Michael Atingi-Ego, Bank of Uganda’s Deputy Governor, described the current state of high financial exclusion of women and youth in the country during his keynote speech at the event.

“When you consider these observations about our lived reality, you start to see the imbalance that Scale2Save is attempting to address here today. This extent of financial exclusion of women and the youth tantamount to trying to balance a three-legged stool on one leg. This is unsustainable in a country that is working towards socio-economic transformation”, he said.

“I am pleased to participate in this event because the Bank of Uganda shares the objective of democratising access to and empowering the users of financial services, not least by championing the National Financial Inclusion Strategy, and through our strategic plan and operations. But like the multilegged stool, it will take the contribution of all stakeholders and partners to bring about universal financial inclusion,” added Mr Atingi-Ego.

Scale2Save is a six-year programme working six African countries including Uganda, where it partners with Centenary Bank, FINCA Uganda and BRAC Uganda Bank. Weselina Angelow is Scale2Save Programme Director. During the event, she presented some of the key lessons learned during the last years implementing financial inclusion initiatives in Uganda.

related


Developing a proportionate, fair and efficient IRRBB framework in the EU

On 4 April 2022, ESBG responded to the EBA consultation specifying technical aspects of the revised framework capturing interest rate risks for banking book (IRRBB) positions.

Our response stresses that the current framework is too complex and challenging to implement for smaller institutions with non-complex operations and limited market risk exposure. Although we need a sufficiently prudent management of interest rate risk amongst all EU/EEA banks, the framework should also consider the peculiarities of national banking models and the interest risk inherent in national markets.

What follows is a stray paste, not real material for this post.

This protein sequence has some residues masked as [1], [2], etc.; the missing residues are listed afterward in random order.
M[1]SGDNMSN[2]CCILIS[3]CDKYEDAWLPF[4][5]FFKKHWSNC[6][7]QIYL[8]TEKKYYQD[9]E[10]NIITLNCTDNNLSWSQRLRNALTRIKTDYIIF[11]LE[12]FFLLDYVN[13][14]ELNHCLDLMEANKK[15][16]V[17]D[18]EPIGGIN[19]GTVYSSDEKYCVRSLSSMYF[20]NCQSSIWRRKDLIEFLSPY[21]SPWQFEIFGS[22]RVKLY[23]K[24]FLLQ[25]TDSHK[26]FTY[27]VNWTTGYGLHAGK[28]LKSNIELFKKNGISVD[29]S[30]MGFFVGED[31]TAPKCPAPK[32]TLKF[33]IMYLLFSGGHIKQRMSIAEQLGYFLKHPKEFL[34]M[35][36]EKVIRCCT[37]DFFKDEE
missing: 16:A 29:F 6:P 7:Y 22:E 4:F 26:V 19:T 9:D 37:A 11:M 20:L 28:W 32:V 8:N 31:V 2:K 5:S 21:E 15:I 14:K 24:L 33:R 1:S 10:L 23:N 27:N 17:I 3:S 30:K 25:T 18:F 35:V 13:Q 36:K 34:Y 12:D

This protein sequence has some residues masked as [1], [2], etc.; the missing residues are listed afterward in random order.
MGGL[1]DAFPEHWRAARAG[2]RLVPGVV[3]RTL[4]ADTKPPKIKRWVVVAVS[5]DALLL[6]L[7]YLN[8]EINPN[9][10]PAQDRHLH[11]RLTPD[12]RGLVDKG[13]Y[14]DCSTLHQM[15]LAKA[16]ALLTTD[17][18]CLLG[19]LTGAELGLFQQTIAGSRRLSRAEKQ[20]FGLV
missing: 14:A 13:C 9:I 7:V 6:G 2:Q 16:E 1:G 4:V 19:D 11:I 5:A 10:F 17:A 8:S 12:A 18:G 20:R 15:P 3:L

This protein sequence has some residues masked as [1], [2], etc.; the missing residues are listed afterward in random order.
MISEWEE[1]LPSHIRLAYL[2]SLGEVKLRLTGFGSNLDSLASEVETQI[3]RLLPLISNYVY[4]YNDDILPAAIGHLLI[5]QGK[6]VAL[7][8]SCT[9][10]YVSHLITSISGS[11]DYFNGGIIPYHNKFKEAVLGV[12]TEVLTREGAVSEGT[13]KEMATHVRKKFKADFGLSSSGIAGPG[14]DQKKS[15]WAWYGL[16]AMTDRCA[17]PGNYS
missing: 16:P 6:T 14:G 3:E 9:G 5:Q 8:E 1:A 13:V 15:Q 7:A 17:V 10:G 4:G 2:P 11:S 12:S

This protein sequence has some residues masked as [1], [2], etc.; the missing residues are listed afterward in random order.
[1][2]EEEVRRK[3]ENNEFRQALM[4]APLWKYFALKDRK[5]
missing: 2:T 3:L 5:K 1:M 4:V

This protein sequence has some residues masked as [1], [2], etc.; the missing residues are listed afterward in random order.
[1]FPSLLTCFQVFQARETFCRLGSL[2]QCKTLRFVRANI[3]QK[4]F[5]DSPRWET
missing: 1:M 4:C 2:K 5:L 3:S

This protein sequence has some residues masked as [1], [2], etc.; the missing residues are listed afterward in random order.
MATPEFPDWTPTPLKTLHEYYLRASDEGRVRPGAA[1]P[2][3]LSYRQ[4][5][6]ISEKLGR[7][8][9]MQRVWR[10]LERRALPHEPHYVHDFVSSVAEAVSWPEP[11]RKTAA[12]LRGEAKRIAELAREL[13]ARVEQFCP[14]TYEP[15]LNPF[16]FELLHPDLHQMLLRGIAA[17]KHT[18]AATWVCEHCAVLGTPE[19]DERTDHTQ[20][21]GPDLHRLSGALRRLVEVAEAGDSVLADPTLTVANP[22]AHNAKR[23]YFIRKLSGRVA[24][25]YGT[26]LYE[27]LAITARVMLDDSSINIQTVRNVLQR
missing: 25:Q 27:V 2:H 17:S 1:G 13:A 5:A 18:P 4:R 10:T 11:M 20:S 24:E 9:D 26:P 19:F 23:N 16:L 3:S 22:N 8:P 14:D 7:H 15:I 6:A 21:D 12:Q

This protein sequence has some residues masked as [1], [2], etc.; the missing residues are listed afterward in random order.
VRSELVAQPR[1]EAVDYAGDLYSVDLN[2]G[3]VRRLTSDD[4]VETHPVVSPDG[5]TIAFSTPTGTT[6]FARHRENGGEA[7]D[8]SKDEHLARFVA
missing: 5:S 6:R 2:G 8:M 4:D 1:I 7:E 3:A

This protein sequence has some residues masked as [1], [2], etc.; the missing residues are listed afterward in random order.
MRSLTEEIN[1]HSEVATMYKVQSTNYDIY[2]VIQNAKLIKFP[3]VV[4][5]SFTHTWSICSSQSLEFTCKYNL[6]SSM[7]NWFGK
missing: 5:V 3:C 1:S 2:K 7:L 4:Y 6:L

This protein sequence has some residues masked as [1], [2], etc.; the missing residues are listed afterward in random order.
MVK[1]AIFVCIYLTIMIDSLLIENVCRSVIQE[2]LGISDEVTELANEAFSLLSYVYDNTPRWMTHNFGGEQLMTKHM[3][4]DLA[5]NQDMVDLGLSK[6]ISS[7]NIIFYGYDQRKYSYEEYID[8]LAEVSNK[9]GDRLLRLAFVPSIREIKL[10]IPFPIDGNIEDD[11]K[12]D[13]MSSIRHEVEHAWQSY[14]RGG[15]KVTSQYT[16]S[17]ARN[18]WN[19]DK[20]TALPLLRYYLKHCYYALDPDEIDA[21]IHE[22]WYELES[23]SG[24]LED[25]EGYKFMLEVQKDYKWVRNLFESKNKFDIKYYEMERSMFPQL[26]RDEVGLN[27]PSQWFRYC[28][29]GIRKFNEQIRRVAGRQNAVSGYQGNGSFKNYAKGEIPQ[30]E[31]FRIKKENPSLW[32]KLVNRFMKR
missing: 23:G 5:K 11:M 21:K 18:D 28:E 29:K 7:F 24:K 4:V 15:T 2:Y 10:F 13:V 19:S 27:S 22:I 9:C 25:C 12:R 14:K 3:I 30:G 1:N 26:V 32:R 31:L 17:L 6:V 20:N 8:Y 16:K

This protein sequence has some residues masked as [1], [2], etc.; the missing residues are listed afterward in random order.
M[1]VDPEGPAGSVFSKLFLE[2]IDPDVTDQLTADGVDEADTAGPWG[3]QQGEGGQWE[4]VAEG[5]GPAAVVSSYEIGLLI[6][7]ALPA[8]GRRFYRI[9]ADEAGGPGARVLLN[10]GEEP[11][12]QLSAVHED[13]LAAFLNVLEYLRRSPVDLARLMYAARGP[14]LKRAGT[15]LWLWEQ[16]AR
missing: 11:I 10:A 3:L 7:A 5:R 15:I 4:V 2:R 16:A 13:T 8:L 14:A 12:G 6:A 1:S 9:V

As regards the definition of large decline for the purpose of the net interest income (NII) supervisory outlier test, the proposed “Option B” referring to a cost related metric seems more aligned with established internal interest rate risk management methodologies. Yet, the removal of the administrative expenses term, which generates volatility and complexity, is pivotal to favouring this option.

Considering the limited ability of the standardised approach to capture adequately the exposure of each entity to IRRBB, any obligation to use it should be conditional on the competent authority having demonstrated that it would be more relevant than the internal model approach (IMA) it would replace.

In the area of credit spread risk arising from non-trading book (CSRBB), the scope of the framework is too extensive as it includes all instruments. On the contrary, credit spreads, which are based on a market perception, should not apply to illiquid and non-market instruments whose value does not change according to these market spreads. The scope should thus be restricted to instruments that have a clear market price transparency andare easily tradable on a large and deep enough market, because only these assets are subject to the market perception. Moreover, a clear definition of the terms “market credit spread” and “market price of credit risk” is needed.

To avoid different interpretations and ensure a level playing field, it should be stated explicitly in the Guidelines, that non-marketable instruments, such as loans to customers, should be generally exempted from CRSBB as they are covered by the bank’s credit risk management framework.

Finally, the new IRRBB standardised methods for the economic value of equity (EVE) and NII seem to be very calculation intensive but, at the same time, less granular than many banks’ internal models. We therefore stress that both banks and supervisors may lose interest rate risk management insights if banks are required to apply them by their national authorities. ​

related